Most advisors stay away from fee-based services. They give away their wisdom in anticipation of a sale. This is what Seth Godin might call the "free prize inside". Do your clients recognize and value what you give them for free?

Two Ways To Charge
Some advisors do charge for their services. There are two models:
  • car repair model: charge for each service (e.g., a financial plan costs $x)
  • furnace maintenance plan: charge an ongoing fee (e.g., based on assets or income)
There are variations. For example, a refund of charges for a financial plan if the plan is implemented.

Among the advisors I see, ongoing fees encourage clients to ask questions without pressure. Rather, the client receives education and an opportunity to buy. Trust seems higher and relationships longer term. So implementing product solutions becomes easier.

Your Value Proposition
Why should your clients pay you for services they can get for free from other advisors?
If you consider lawyers, accountants, clergies, psychiatrists, doctors or any of the helpers in our society, the financial advisor is the only one who combines two fundamental dimensions, the financial and the emotional. --- Dan Sullivan
Most professionals charge for their services and enjoy high credibility. Think of accountants, architects, doctors, engineers and lawyers. Most financial advisors won't and don't.

To acquire knowledge, one must study; but to acquire wisdom, one must observe. --- Marilyn vos Savant

September 10, 2007

How Does Anyone Know You're Any Good?

Question: Is this watch made in Switzerland?
Sales Clerk: It's made for Switzerland.
You're selling the invisible: financial services. How does a potential client know you're any good? Let's assume there's been no referral.

In Edmonton, my watch battery was running low. I got my watch in Switzerland years ago and the batteries only last 3-4 years. Last time, I went to a small "mom & pop" watch shop. The technician scratched the back titanium casing. So I didn't want to go just anywhere.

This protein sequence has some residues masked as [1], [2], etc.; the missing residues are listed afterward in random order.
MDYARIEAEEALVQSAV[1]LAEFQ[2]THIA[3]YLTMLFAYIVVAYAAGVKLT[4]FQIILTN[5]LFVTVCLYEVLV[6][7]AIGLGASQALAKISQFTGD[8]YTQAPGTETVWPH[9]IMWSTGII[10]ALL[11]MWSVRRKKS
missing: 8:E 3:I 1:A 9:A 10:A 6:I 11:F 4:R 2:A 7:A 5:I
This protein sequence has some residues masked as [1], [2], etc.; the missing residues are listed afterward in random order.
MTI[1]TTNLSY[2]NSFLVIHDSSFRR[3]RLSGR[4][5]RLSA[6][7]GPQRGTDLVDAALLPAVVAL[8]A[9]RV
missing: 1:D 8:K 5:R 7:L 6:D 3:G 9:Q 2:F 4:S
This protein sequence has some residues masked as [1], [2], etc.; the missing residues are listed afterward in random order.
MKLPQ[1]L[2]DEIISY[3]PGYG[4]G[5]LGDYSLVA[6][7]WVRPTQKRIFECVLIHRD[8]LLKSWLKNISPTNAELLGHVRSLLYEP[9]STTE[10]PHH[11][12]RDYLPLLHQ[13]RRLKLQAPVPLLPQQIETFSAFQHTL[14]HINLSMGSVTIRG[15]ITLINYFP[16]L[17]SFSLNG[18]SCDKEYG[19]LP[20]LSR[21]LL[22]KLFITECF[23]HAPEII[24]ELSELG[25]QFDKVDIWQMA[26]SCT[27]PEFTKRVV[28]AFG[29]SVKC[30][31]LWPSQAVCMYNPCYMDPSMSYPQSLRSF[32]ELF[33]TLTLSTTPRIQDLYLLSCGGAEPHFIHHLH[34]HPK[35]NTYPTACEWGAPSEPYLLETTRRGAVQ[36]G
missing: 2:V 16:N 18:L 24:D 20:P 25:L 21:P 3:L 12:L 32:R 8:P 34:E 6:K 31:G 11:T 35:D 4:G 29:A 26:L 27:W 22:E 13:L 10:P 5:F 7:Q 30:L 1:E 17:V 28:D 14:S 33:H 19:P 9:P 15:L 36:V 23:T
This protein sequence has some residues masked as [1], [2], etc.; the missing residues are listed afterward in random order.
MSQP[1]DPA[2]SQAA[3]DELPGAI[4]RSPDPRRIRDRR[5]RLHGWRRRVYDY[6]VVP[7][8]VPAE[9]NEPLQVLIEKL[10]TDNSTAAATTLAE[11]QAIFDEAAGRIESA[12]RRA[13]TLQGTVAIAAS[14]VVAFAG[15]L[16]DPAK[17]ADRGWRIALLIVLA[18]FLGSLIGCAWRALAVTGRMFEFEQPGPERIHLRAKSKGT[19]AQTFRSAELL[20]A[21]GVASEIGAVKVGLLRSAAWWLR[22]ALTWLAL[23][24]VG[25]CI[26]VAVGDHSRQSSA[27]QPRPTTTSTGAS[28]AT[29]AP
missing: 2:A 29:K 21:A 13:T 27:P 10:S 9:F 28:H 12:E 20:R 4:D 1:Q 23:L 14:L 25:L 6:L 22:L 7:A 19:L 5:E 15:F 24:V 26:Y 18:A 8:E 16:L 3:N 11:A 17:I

I went to West Edmonton Mall, which was nearby and looked for a countrywide chain in case the battery proved defective. Sears doesn't replace watch batteries. The Bay did, but my watch would need to be shipped to Vancouver so that special nonscratching tools could be used. Birks was next. They did not want to risk damage either and recommended a small watch shop nearby. There the technician changed the battery in 3 minutes without comment or damage. They were the best:
  • experienced
  • least damage (i.e., none)
  • fastest service
  • lowest price ($8.44 vs $11 in Toronto at the scratches-are-free jewelers)
If I didn't know that replacing the watch battery required skill and special tools, the Edmonton watch shop would have rated poorly because of three shortcomings:
  • date/time not reset
  • back casing not aligned "just right" before being locked into place
  • no warranty on the battery life (maybe the lower price arose from a poorer battery?)
The Connection With Financial Services
Since financial services are intangible, how can your clients gauge
  • your expertise
  • the quality of your service
  • the suitability of your recommendations
You could deliver the ideal solution without your clients discovering how good you are.